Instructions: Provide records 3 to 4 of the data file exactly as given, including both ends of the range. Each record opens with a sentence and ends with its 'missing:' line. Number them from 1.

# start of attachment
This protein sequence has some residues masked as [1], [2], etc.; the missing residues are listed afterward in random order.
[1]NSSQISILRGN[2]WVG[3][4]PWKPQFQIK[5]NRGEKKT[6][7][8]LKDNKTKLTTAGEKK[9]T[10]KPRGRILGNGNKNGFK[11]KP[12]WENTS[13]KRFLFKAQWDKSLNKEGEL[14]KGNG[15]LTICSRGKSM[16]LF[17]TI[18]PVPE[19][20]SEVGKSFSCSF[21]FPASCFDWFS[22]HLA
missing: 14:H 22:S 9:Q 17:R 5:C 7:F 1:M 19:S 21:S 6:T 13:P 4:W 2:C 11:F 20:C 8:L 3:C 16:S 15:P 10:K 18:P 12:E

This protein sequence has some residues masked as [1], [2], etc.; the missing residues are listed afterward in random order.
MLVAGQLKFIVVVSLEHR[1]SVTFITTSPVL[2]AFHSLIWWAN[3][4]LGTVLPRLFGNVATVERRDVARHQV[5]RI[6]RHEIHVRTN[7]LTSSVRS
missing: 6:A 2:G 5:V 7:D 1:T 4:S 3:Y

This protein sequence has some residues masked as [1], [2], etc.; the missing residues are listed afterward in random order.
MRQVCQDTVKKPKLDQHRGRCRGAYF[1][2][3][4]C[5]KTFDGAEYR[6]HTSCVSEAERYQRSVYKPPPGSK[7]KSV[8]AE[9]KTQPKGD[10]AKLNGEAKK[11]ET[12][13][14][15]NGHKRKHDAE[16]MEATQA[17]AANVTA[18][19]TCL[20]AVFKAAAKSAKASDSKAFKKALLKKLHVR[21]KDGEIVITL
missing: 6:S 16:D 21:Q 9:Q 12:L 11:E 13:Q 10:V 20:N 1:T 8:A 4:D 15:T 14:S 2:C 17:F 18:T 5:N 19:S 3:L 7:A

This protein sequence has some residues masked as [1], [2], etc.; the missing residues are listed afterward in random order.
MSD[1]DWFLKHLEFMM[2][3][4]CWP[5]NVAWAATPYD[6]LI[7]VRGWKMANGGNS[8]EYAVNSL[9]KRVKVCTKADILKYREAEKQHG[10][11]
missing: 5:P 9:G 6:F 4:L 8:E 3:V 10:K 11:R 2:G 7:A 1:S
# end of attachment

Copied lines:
This protein sequence has some residues masked as [1], [2], etc.; the missing residues are listed afterward in random order.
MRQVCQDTVKKPKLDQHRGRCRGAYF[1][2][3][4]C[5]KTFDGAEYR[6]HTSCVSEAERYQRSVYKPPPGSK[7]KSV[8]AE[9]KTQPKGD[10]AKLNGEAKK[11]ET[12][13][14][15]NGHKRKHDAE[16]MEATQA[17]AANVTA[18][19]TCL[20]AVFKAAAKSAKASDSKAFKKALLKKLHVR[21]KDGEIVITL
missing: 6:S 16:D 21:Q 9:Q 12:L 11:E 13:Q 10:V 20:N 1:T 8:A 4:D 15:T 14:S 2:C 17:F 18:T 5:N 19:S 3:L 7:A

This protein sequence has some residues masked as [1], [2], etc.; the missing residues are listed afterward in random order.
MSD[1]DWFLKHLEFMM[2][3][4]CWP[5]NVAWAATPYD[6]LI[7]VRGWKMANGGNS[8]EYAVNSL[9]KRVKVCTKADILKYREAEKQHG[10][11]
missing: 5:P 9:G 6:F 4:L 8:E 3:V 10:K 11:R 2:G 7:A 1:S